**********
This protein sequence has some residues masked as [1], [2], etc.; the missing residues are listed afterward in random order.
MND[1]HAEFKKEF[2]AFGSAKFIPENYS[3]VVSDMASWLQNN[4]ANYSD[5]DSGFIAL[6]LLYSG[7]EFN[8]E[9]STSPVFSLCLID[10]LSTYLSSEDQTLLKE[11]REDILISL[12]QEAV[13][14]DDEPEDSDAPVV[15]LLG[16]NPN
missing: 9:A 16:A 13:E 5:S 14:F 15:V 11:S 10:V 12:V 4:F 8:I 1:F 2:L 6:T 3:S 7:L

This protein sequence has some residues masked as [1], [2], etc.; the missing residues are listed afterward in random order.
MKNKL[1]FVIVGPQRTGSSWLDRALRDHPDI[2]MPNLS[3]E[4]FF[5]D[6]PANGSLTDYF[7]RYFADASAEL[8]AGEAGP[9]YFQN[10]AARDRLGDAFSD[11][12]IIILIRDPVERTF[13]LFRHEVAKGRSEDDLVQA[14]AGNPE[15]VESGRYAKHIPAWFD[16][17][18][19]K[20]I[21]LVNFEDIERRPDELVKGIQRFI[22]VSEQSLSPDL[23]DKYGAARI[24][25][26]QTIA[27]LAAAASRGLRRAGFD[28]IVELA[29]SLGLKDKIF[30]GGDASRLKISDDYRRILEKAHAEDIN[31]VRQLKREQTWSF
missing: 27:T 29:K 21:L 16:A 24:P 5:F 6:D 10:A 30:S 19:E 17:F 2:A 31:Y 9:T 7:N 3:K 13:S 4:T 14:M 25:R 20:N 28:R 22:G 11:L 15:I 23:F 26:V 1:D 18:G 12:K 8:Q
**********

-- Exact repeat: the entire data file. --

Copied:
This protein sequence has some residues masked as [1], [2], etc.; the missing residues are listed afterward in random order.
MND[1]HAEFKKEF[2]AFGSAKFIPENYS[3]VVSDMASWLQNN[4]ANYSD[5]DSGFIAL[6]LLYSG[7]EFN[8]E[9]STSPVFSLCLID[10]LSTYLSSEDQTLLKE[11]REDILISL[12]QEAV[13][14]DDEPEDSDAPVV[15]LLG[16]NPN
missing: 9:A 16:A 13:E 5:S 14:F 15:V 11:S 10:V 12:V 4:F 8:I 1:F 2:L 6:T 3:S 7:L

This protein sequence has some residues masked as [1], [2], etc.; the missing residues are listed afterward in random order.
MKNKL[1]FVIVGPQRTGSSWLDRALRDHPDI[2]MPNLS[3]E[4]FF[5]D[6]PANGSLTDYF[7]RYFADASAEL[8]AGEAGP[9]YFQN[10]AARDRLGDAFSD[11][12]IIILIRDPVERTF[13]LFRHEVAKGRSEDDLVQA[14]AGNPE[15]VESGRYAKHIPAWFD[16][17][18][19]K[20]I[21]LVNFEDIERRPDELVKGIQRFI[22]VSEQSLSPDL[23]DKYGAARI[24][25][26]QTIA[27]LAAAASRGLRRAGFD[28]IVELA[29]SLGLKDKIF[30]GGDASRLKISDDYRRILEKAHAEDIN[31]VRQLKREQTWSF
missing: 27:T 29:K 21:L 16:A 24:P 5:F 6:D 10:A 30:S 19:E 17:F 2:A 31:Y 9:T 7:N 3:K 13:S 4:T 14:M 25:R 20:N 28:R 22:G 11:L 15:I 23:F 26:V 1:D 18:G 12:K 8:Q